Band Review: Foreigner

I first heard of Foreigner when I was in the fourth grade, back when “I Want to Know What Love Is” was a current single.  I remember seeing the video on MTV and really liking the song.  After this, I ended up being exposed to some more of their material, specifically “That Was Yesterday,” “Waiting For a Girl Like You,” “Hot Blooded,” and “Urgent.”

My next memory of Foreigner comes in 1987, when I was hearing “Say You Will” on the radio and seeing the video on MTV.  I absolutely fell in love with that song, and it motivated me to buy a cassette copy of the Inside Information album.  I have to admit that the follow-up single, “I Don’t Want to Live Without You,” didn’t do too much for me at the time; at 13 years old, I just thought that the song was rather bland.  Over the years, though, I’ve come to appreciate this one a lot better.  I know that “Heart Turns to Stone” was also released as a single from the album, and that song managed to catch my interest the first time I heard it.

I lost track of Foreigner for a few years, and didn’t hear anything from them again until 1994.  However, I have since learned the band actually put out an album in 1991 titled, Unusual Heat, but it appears that I never managed to hear any songs from this album on the radio.  My next, and last, exposure to new Foreigner material was in 1994, when I was hearing “Until the End of Time” on the radio.  It wasn’t a big pop hit, but the song itself was a rather decent ballad, although it was a bit “watered down” compared to their earlier AOR ballads.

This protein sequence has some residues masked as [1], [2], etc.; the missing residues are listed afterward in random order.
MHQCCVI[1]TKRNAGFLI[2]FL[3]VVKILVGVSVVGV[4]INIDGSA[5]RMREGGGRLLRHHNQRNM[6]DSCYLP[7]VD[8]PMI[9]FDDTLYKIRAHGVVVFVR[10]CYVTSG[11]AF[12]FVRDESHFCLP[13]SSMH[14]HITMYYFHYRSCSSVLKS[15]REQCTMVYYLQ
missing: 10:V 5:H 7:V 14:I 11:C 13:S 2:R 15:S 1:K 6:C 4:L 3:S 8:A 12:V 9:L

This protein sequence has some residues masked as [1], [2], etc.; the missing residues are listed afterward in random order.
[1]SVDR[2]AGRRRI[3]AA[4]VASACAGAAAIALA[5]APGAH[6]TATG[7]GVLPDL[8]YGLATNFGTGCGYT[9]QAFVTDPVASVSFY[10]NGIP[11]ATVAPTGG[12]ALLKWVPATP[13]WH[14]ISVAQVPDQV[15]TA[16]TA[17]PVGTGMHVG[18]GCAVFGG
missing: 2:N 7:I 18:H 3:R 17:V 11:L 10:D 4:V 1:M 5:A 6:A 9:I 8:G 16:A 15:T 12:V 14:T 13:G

In more recent years, I was actually was introduced to an older Foreigner song that I had never heard before.  My husband and I had bought a compilation CD that had “Juke Box Hero” on it.  You can imagine how flabbergasted my husband was when I told him that I’d never heard that song.  He quickly rectified this by playing it for me, and I really liked it.

Foreigner was definitely one of the premier AOR bands of the late 1970s and into the 1980s.  Unfortunately, as the band hit the 1990s, their status had waned, and the one song I heard in the mid-1990s was definitely more of an Adult Contemporary song than an AOR one.  While I appreciate much of Foreigner’s work, I’m not sure they’d be able to have much, if any, success in today’s music landscape.


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